Then I remembered the bins and bins of plein air studies stacked in a corner. These were pieces that I had done for practice and were slowly piling up in my studio over the years. I poked through and noticed some decent paintings in the mix. Did I need to keep it all?

So I put the bins out on a table with a sliding scale of $20-$100CAD. I hoped for the best. And I made over $1500 by the end of the weekend on these small studies alone.

So, the benefits to artists include:

  • Making extra income from work that would otherwise be tricky to sell.
  • Freeing up space in the studio, by clearing out old work and studies.
  • Getting feedback on your pricing (it’s interesting to look at the data after!)
  • Reaching a new audience of collectors, including growing your email list for online sales.

Online vs In-person Study Sales

It’s fairly easy to include a bin of studies if you directly sell your work at events like markets or open studios. But online…

  • Extra time to photograph your artwork
  • Extra time to create listings on your online shop or manage sales through social media
  • Extra work to pack and ship orders.

So some extra tips for selling online:

  • Set a higher minimum price that reflects the extra time needed to set up product listings or post each piece.
  • Consider shipping costs and packing materials. Shipping could be a flat-rate fee added to your orders or worked into your minimum price. If you plan your studies to be standard sizes, you can buy mailers in bulk to make shipping easy!
  • Use the opportunity to grow your email list! Offer a preview or early access to your newsletter subscribers.

Case Studies

Study Sale 1: In Person

Study Sale #1 was simply a few boxes of studies on a table during an open studio tour. Visitors riffled through the boxes and could pick as many as they liked! I had a mix of sizes and styles of work. Most paid with cash and it was very simple!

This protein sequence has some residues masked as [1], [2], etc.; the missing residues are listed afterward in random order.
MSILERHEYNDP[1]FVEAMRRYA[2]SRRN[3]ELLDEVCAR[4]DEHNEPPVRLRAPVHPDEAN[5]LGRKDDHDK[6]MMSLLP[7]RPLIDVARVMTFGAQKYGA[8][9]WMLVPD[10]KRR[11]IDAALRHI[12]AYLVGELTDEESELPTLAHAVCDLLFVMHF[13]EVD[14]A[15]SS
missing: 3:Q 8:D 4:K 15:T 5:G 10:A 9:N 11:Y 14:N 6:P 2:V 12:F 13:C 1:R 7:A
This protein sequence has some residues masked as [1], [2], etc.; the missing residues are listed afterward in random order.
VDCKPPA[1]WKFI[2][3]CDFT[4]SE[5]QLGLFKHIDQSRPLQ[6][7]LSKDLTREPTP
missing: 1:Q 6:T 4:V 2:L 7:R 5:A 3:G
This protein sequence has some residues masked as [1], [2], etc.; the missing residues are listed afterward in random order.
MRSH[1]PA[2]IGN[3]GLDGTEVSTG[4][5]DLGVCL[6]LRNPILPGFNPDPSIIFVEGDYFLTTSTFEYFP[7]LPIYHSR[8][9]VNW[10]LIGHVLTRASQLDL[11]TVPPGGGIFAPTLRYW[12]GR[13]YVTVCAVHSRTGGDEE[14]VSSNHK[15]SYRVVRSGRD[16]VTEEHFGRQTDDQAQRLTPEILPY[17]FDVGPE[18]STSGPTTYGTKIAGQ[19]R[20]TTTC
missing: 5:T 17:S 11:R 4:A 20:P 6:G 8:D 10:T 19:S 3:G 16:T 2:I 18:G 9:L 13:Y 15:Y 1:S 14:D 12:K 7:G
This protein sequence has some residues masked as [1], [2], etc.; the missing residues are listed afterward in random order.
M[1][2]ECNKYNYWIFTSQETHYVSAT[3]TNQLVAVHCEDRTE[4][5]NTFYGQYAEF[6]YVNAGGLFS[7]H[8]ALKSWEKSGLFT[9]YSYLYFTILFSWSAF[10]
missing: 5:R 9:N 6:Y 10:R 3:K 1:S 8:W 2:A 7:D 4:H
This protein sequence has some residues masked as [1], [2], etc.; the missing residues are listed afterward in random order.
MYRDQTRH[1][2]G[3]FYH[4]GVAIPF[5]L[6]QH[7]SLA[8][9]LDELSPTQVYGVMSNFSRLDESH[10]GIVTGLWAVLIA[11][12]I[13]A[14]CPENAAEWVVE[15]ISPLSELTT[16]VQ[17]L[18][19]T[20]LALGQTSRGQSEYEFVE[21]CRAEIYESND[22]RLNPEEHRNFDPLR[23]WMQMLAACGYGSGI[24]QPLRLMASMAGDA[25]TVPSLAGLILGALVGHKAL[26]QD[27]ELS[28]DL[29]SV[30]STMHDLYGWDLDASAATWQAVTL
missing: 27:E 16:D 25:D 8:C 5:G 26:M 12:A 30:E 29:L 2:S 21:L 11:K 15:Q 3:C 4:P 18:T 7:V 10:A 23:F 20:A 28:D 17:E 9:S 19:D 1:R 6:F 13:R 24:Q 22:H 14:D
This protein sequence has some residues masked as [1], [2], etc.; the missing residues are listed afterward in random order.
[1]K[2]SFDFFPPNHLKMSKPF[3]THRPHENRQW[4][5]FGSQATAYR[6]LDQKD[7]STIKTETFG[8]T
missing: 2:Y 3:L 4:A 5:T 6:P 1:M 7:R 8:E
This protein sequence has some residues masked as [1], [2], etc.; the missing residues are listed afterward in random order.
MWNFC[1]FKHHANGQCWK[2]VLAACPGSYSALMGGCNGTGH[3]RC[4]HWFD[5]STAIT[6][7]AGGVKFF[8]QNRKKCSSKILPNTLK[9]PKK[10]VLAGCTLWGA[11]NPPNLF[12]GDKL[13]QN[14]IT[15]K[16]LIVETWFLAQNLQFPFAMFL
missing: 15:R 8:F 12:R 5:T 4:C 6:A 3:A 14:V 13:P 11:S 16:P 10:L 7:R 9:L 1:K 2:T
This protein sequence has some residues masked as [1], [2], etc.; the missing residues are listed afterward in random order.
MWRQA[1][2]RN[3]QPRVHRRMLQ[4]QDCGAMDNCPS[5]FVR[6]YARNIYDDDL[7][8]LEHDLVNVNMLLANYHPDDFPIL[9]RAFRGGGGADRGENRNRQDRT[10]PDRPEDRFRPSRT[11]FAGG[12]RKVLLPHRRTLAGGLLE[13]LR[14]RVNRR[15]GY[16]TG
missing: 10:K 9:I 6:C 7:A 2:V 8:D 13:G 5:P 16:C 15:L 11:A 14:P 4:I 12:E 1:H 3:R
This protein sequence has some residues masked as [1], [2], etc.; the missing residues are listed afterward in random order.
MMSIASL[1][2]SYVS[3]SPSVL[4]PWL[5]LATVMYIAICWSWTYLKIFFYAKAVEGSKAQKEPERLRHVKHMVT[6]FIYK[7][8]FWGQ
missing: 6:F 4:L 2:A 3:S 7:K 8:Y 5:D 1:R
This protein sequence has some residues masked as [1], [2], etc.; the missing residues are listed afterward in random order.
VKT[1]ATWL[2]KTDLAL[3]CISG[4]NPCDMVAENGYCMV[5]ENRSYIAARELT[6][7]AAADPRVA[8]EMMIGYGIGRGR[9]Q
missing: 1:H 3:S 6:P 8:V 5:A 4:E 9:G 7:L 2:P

Sliding Scale: $20-$100CAD
Pieces sold: 41
Average price paid: $36
Minimum price paid: $20
Maximum price paid: $72.50
Total revenue: $1605.00

Overall, a big success with extra money made and a studio clear-out.

Study Sale 2: Online

Study Sale #2 was online and I knew I’d have to raise the sliding scale to compensate for my extra time. It took approximately 15-20 minutes on each study to get it photographed, listed, and eventually packed up with a shipping label. That adds up to extra hours of work.

All of my studies were 8×10 on flat canvas panel. This meant I could ship them in bubble mailers without too much packing time. I also added a $10 shipping flat rate shipping charge per order in North America. Some shipments were a little more, some a little less, but $10 was about the average shipping cost.

Sliding Scale: $50-$150CAD
Pieces sold: 29
Average price paid: $75
Minimum price paid: $50
Maximum price paid: $100
Total revenue: $2135.00

Note how a higher sliding scale lead to a higher average price paid. Even though I sold less studies in Sale #2, I made more money with the higher price range. Overall, another success! The studies I sold was from a series of exploratory work and would have been tricky to market otherwise.

Go for it!

Got studies and sketches piling up in your studio? Want to embark on a month of exploratory painting but still make some income? Host your own Sliding Scale Study Sale!